Hours after a 5.8 magnitude earthquake shook the East Coast, the Washington, D.C. area was still experiencing aftershocks of considerable magnitude.
An aftershock of 4.2 magnitude hit the D.C. area at 8:04 p.m., NBC Washington reported. This aftershock comes after the surrounding area experienced afternoon aftershocks of 2.8 and 2.2 magnitudes.
It was at 1:52 p.m. that the 5.8 magnitude earthquake, which originated from Mineral, Va., rocked the entire East Coast. Residents from as far south as North Carolina to as far North as Toronto, Canada reported feeling the earthquake.
The earthquake is believed to be the strongest to ever hit Washington, D.C.
This may be the largest earthquake that we know has happened in Virginia, said Mike Blanpied, of the USGS Earthquake Hazard Program to NBC Washington. There was one of similar size down near Blacksburg in the late 1800s, but the central Virginia seismic area, which does produce earthquakes from time to time, has not, to out knowledge, produced one quite this big, even though it's an area of relatively frequent small earthquakes.
The White House, Capitol building, and Pentagon were all evacuated after the record-breaking earthquake. Buildings in New York City, including the one housing the Dominique Strauss-Kahn press conference, were evacuated after the quake.
The nation's capital saw mild damage to some of its buildings, including the well-known National Cathedral church. CNN reported the Cathedral experienced damage to its central pole, and a National Cathedral spokesman confirmed to The New York Times that at least three pinnacles on the central tower had broken off.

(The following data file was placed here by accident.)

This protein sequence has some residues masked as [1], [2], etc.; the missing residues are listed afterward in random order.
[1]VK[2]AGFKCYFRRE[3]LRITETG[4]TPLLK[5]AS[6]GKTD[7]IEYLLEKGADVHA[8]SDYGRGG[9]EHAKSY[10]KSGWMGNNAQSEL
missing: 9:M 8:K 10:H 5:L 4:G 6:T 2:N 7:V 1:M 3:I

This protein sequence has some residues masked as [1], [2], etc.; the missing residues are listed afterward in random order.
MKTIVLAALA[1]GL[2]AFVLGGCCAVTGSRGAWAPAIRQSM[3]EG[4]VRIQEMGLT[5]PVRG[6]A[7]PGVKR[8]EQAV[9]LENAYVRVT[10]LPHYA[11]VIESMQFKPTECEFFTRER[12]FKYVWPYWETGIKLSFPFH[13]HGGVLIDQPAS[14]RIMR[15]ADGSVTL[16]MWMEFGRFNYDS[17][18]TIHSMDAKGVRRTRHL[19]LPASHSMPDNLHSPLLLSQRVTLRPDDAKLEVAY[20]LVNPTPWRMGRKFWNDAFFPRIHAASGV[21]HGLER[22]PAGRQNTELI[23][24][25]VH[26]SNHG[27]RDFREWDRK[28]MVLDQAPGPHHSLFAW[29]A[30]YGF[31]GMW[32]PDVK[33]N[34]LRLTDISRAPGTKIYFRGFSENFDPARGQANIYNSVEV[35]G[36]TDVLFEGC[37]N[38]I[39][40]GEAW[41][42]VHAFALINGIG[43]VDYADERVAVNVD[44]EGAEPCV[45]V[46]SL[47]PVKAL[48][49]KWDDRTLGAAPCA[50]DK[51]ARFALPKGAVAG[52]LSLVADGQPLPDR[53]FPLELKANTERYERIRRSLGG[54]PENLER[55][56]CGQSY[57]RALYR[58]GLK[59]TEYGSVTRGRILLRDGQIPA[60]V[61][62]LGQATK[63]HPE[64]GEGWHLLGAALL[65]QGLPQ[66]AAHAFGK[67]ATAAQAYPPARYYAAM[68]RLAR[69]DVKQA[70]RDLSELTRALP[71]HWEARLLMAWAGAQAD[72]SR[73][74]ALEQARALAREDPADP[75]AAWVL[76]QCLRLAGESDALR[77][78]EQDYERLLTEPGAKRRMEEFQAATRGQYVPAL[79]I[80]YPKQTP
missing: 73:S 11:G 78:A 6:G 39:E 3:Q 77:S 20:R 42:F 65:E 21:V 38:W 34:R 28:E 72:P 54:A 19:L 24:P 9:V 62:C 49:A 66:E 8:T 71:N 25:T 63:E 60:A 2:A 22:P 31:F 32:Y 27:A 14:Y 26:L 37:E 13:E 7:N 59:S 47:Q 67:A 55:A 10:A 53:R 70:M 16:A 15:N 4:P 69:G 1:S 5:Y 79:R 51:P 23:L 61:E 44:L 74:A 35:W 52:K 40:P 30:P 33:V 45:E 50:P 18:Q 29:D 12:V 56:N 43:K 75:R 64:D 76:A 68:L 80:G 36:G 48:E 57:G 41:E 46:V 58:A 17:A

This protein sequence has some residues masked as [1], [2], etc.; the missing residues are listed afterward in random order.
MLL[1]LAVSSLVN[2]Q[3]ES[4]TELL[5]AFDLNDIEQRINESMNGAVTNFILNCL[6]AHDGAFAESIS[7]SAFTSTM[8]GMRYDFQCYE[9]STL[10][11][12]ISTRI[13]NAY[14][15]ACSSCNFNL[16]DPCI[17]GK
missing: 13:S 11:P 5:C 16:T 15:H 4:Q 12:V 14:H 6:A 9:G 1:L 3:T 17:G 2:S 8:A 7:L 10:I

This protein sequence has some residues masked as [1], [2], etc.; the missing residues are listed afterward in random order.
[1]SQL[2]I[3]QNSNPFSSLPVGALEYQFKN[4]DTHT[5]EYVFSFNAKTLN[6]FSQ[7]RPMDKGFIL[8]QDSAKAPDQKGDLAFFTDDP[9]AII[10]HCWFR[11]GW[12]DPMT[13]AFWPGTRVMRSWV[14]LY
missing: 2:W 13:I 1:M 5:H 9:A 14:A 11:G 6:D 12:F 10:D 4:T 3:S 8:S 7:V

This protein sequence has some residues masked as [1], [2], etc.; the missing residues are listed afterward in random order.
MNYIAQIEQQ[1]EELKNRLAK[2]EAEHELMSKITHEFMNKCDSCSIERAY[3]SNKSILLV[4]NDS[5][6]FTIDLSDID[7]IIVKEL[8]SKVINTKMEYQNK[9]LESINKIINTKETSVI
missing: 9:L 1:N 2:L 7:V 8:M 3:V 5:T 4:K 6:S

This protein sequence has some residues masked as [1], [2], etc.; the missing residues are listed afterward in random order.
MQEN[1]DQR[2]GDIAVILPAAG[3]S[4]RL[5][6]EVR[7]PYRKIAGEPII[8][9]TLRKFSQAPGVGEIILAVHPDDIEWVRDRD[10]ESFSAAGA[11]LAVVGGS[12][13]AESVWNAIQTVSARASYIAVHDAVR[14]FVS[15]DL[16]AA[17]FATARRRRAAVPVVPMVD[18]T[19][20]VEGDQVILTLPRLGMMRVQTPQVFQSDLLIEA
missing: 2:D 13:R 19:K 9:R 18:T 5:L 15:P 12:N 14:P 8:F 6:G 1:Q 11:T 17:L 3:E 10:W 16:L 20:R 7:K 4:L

There was initial speculation that the Washington Monument might be tilting due to the earthquake, but a later National Park Service report stated the monument wasn't tilted, but that it did sustain damage at the top of its peak.
The East Coast earthquake hit within 24 hours of a 5.7-magnitude Colorado earthquake, though the USGS has stated there is no correlation between the two events.
The Washington, D.C. area and others experienced major phone communication issues, as residents took to Twitter to complain about lack of phone service. Washington, D.C., along with other major cities like New York and Philadelphia, initially grounded planes after the earthquake, but most were able to get flights out after a short delay.
Neither President Barack Obama nor Vice President Joe Biden was in the nation's capital when the Virginia earthquake occurred. President Obama was on vacation in Martha's Vineyard, where ABC News reports he was golfing while the earthquake hit, while Biden was in Japan, ironically visiting areas that were hit by last year's earthquake and corresponding tsunami.